Presenting work by Jack Carberry-Todd and Emily Cranny, who have chosen to exhibit together “because we feel that together our body of work is a celebration of contemporary landscape painting. Both artists’ work are very different but resonate in scale and colour. Neither artist’s paintings show much literal connection to representational landscape painting however — because of where each practice has derived from, the paintings are still very much grounded in the landscape genre; the paintings would not be considered pure abstraction by either artist. We hope that this exhibition will provide a fresh insight in to what landscape painting can be.”
My work is the study of how the landscape appears to one and affects ones scenes, how it connects to one in so many ways other than just sight. I am currently attempting to convey my reaction to landscape in as broader sense as possible. Embracing everything around me, then feeding these conscious, ignited senses into my paintings. The paintings themselves are mostly dealing with the quiet that is found in nature, however, they are laced with inescapable phenomenon’s such as manmade lights dancing eloquently like ballerinas on the flat black stage of the sea. Thus there is a juxsta-position of the man-made and the natural within our world and within my work; which is more beautiful or can neither succeed without its opposite. The majority of my works are large oil paintings, which deal with the fragility of the landscape and the equally vulnerable state of human body. My paintings show this through a formal skeleton of paint, which is then either built upon or kept very reductive.
My work has begun to revolve around the specific processes that I undertake to determine the compositions of each one. They evolve from translations of collaged drawings, which themselves began as translations, of landscape, found images and my surroundings. The found images are of places, things or people that are of no consequence to me, removing any notion of self from the art I create. This process becomes the narrative which runs through the work. These drawings then take the form of oil paintings. By painting on a large scale, I move the paint freely across the surface. This freedom given to the paint allows for contrasting areas of detail within the same painting.
An evening of projected artwork spliced with film and poetry.
Watch, listen, discuss and drink!
BUT WE NEED YOUR ART! Send one digital image to firstname.lastname@example.org before 10th March and see your image projected for 1 minute to a receptive audience.
Adam Hay has a particular interest in using photography to document the landscape. This series of work, made around local woodland during autumn represents an alternative take on the world around us.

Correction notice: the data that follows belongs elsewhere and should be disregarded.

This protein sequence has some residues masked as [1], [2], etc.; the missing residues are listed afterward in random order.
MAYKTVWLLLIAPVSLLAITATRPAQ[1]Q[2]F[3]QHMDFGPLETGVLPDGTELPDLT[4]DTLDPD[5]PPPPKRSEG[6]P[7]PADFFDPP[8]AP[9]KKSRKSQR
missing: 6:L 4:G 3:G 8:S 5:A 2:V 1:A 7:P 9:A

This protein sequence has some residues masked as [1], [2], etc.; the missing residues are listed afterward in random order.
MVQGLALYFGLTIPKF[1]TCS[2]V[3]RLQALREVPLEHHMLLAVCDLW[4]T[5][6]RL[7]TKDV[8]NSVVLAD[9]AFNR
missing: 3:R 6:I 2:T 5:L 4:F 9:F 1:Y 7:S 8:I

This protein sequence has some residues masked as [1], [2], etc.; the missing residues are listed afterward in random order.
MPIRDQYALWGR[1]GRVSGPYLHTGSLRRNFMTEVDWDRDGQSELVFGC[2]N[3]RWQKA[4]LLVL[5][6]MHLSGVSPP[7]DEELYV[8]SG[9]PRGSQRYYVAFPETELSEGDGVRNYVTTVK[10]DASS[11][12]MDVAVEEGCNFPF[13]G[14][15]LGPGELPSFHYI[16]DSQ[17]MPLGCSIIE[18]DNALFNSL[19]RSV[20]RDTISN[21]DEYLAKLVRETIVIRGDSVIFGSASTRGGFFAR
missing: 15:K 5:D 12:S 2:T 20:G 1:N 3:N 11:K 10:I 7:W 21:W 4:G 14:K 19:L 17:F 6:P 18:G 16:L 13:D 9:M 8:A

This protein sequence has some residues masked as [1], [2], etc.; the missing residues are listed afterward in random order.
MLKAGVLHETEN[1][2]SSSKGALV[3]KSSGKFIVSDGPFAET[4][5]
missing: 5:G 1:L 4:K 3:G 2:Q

Drawing inspiration from 19th Century Impressionist painters such as Monet, the images are intended to give an ‘impression’ of the landscape, focusing on colour and light.
Adam’s images are not manipulated, but are made using creative camera techniques that are unique and thought provoking.
Shining a spotlight on the talent and diversity among the visually impaired community in Cornwall.
A multi–sensory exhibition, featuring photographs and 3D images by Tom Pullen and art created by the visually impaired. You can find art all around Cornwall: exhibitions and galleries are filled with the unveiled treasures of Cornwall’s finest. It is not every day, however, that an art exhibition engages people with a sensory experience that highlights an issue widely unrecognised in the County. Every year, 1,300 people are diagnosed with sight loss in Cornwall. Cornwall Blind Association (CBA) is the only local charity that exists to improve the lives of visually impaired people in Cornwall, something it has been doing since it was set up over 157 years ago to support miners who were losing their sight due to mining accidents.
When CBA had the opportunity to work with talented student photographer, Tom Pullen, from Falmouth University, who wanted to capture the visually impaired community and present it as a means of ‘giving back to the community’, they decided to turn the initial project into an art exhibition, collaborating with Arts for Health and offering clients an opportunity to participate in a six-week workshop. The title, ‘Because I cannot see’, came from a poem written by Reuben Daniel, a client who has greatly benefited from the support of CBA. His poem and portrait also feature in the exhibition.